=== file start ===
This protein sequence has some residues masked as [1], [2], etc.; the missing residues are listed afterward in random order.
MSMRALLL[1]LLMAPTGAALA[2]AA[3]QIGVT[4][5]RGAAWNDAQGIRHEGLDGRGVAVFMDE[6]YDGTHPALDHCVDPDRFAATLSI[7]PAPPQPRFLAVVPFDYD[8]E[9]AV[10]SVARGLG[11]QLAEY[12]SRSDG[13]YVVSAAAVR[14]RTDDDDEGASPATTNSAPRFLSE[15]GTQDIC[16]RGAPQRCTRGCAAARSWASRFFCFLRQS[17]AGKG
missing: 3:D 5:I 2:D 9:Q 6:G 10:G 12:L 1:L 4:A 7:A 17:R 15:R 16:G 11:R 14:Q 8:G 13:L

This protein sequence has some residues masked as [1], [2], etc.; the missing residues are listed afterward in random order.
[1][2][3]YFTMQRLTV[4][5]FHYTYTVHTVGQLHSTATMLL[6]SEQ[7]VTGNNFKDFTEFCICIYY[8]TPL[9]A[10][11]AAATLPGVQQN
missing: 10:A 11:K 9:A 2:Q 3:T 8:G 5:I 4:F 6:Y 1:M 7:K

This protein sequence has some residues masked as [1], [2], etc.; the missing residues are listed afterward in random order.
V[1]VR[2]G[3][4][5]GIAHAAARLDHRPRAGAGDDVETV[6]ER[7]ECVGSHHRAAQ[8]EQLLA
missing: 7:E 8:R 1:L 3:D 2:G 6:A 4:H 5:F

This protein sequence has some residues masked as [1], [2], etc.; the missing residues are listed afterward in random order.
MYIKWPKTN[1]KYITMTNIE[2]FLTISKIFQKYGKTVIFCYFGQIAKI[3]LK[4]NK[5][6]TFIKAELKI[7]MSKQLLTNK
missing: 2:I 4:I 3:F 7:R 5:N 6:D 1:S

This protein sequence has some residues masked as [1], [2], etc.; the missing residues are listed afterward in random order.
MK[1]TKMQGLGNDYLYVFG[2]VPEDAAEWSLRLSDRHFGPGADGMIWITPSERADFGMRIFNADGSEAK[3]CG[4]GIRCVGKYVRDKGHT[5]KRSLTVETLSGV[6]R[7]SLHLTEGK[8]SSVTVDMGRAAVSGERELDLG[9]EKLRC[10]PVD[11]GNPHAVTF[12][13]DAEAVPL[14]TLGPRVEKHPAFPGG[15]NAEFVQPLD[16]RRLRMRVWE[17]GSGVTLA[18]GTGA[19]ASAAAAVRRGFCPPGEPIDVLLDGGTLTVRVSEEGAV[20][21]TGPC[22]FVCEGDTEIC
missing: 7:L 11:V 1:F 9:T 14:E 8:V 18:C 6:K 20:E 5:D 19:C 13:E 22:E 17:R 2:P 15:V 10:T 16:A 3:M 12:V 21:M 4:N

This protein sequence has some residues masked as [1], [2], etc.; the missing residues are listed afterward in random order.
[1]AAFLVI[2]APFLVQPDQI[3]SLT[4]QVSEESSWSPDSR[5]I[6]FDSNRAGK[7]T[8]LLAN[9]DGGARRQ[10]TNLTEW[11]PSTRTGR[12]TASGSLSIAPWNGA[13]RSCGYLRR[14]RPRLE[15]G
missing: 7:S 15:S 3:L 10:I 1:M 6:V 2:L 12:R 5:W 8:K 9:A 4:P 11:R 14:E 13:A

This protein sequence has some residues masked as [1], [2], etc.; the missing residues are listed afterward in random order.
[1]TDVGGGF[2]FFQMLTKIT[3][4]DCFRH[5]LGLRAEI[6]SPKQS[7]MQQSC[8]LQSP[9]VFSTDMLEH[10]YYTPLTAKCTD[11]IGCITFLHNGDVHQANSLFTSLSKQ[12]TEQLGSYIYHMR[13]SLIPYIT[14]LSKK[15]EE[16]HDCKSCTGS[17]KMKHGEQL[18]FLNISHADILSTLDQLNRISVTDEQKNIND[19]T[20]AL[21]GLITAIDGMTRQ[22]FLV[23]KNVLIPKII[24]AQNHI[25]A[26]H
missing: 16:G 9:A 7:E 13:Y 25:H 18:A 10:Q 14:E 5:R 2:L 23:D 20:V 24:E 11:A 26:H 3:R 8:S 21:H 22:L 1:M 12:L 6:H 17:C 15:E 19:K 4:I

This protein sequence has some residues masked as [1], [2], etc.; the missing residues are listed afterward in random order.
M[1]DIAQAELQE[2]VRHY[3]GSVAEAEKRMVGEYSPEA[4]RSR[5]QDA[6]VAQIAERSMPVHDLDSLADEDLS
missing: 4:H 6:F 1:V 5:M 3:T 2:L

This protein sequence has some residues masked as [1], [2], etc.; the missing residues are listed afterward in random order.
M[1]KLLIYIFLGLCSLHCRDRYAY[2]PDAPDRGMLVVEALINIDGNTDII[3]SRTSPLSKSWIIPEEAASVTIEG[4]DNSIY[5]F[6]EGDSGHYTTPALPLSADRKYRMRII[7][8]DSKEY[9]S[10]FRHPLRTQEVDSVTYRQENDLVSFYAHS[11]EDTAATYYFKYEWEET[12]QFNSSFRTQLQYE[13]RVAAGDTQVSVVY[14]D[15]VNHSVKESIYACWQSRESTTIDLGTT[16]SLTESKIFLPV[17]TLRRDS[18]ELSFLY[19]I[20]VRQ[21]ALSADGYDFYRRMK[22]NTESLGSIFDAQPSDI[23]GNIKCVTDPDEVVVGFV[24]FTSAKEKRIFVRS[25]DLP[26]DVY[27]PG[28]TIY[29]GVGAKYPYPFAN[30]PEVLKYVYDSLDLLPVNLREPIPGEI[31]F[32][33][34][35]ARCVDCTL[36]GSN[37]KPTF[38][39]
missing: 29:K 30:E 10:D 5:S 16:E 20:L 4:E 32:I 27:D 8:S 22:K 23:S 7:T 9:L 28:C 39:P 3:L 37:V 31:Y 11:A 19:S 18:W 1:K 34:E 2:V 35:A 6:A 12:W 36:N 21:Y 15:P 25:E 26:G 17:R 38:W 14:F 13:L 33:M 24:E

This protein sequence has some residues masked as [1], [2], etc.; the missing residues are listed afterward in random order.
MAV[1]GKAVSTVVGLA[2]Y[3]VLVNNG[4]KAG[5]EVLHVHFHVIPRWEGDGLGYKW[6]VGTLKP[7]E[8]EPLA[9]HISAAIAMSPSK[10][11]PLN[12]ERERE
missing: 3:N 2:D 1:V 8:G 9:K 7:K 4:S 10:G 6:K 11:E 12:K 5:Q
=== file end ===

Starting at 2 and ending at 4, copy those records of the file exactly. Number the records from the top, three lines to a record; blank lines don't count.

This protein sequence has some residues masked as [1], [2], etc.; the missing residues are listed afterward in random order.
[1][2][3]YFTMQRLTV[4][5]FHYTYTVHTVGQLHSTATMLL[6]SEQ[7]VTGNNFKDFTEFCICIYY[8]TPL[9]A[10][11]AAATLPGVQQN
missing: 10:A 11:K 9:A 2:Q 3:T 8:G 5:I 4:F 6:Y 1:M 7:K

This protein sequence has some residues masked as [1], [2], etc.; the missing residues are listed afterward in random order.
V[1]VR[2]G[3][4][5]GIAHAAARLDHRPRAGAGDDVETV[6]ER[7]ECVGSHHRAAQ[8]EQLLA
missing: 7:E 8:R 1:L 3:D 2:G 6:A 4:H 5:F

This protein sequence has some residues masked as [1], [2], etc.; the missing residues are listed afterward in random order.
MYIKWPKTN[1]KYITMTNIE[2]FLTISKIFQKYGKTVIFCYFGQIAKI[3]LK[4]NK[5][6]TFIKAELKI[7]MSKQLLTNK
missing: 2:I 4:I 3:F 7:R 5:N 6:D 1:S